As the author grew up, these stories, imaginings and fantasies took to the written form and, over the years, she developed a reputation for telling a good story. Emily-Jane can now boast that she is an award-winning author of several books, including Mrs. Murray’s Ghost (Telltale Publishing 2018), Queen Mary’s Daughter (Clean Reads 2018), Gerlinda (CFA 2016) which received an Honorable Mention in the 2016 Readers’ Favorite Book Awards, To Be a Duke (CFA 2014) which was named Finalist and Silver Medalist in the 2015 Next Generation Indie Book Awards and received an Honorable Mention in the 2015 Readers’ Favorite Book Awards and several other books. A retired teacher of music and creative writing, she writes about the extra-ordinary in life and the fantasies of dreams combined with memories. 

 

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There are so many possibilities that affect the course of history. One change, one small item overlooked, can make a world of difference, not only in a person’s life, but in the history and well-being of an entire nation. And then there are those multiple scenarios of what if? What if King James VI of Scotland didn’t succeed in amalgamating Scotland with England? Would Scotland have remained free and independent and a nation of its own well into the twenty-first century? And would Scotland, this independent version, make its own decision to join the European Union when its southern neighbor was choosing to pull away? And, what if there was another heir to the Scottish throne?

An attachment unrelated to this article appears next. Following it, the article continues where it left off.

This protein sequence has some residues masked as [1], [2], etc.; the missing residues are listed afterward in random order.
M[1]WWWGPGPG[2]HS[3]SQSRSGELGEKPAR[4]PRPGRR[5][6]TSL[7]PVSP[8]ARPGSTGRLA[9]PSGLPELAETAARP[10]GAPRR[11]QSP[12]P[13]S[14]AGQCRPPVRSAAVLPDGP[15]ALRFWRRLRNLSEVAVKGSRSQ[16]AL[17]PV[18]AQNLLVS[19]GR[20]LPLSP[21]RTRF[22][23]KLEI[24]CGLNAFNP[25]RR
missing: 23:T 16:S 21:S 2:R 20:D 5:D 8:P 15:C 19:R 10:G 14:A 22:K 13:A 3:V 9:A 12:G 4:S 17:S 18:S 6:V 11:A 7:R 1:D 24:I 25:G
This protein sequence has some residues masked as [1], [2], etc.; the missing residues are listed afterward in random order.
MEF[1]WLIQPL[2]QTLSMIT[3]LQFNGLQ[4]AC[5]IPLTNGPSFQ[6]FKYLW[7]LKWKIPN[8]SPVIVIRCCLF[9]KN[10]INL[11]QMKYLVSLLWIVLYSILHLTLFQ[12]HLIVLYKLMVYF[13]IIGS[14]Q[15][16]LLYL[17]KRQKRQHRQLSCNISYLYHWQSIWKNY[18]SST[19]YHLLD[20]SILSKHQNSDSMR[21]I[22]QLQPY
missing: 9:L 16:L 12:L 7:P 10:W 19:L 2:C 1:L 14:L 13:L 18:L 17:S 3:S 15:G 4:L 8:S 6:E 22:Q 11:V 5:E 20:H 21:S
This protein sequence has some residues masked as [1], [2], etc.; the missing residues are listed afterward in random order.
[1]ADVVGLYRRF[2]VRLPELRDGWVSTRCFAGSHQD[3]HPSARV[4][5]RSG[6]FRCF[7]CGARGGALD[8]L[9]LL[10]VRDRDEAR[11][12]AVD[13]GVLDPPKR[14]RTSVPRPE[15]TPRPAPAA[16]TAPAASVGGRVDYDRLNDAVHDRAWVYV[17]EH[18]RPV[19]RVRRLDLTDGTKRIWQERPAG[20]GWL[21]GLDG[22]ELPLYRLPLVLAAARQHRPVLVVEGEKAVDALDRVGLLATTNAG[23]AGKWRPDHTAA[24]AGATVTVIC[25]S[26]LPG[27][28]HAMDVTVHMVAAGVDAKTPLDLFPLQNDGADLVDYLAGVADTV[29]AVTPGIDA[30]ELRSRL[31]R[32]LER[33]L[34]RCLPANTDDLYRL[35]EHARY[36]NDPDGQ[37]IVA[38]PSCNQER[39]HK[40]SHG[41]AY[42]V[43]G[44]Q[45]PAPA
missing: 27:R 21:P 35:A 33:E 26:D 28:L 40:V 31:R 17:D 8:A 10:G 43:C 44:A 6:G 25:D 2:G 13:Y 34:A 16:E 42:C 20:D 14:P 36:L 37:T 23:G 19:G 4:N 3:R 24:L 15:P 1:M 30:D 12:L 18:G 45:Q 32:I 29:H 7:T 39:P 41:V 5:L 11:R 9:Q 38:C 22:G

In Queen Mary’s Daughter (Clean Reads Publisher), author Emily-Jane Hills Orford presents another plausible timeline, one that incorporates both historical fact and fiction with the endless possibilities of time travel. 

 

Snippet:
“What?” the regent bellowed. “Not another Mary, and a Stuart at that. We cannot be related.
Are we?” He winced in the dim light and bent forward to take a closer look.
“You have her look about you. It is uncanny. You could almost pass for her. And
that brooch. Where did you get that brooch?”
“I do not know, sir.” Mary Elizabeth took her time to choose her words carefully. She wasn’t sure how to answer about the brooch, so she steered clear of that comment, saying instead, “Are not all Stuarts somehow related?”
It was not the right thing to say. James Stuart, Regent of Scotland, was not amused. “Grab her. She must be a spy. Or a traitor. Either is punishable by death.” He pointed accusing fingers at the others. “The rest of you stay here. I will deal
with this troublemaker.”

 

 

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What if there had been another heir to the throne of Scotland? One who would secure its independence…

Saturday, July 14th, 2018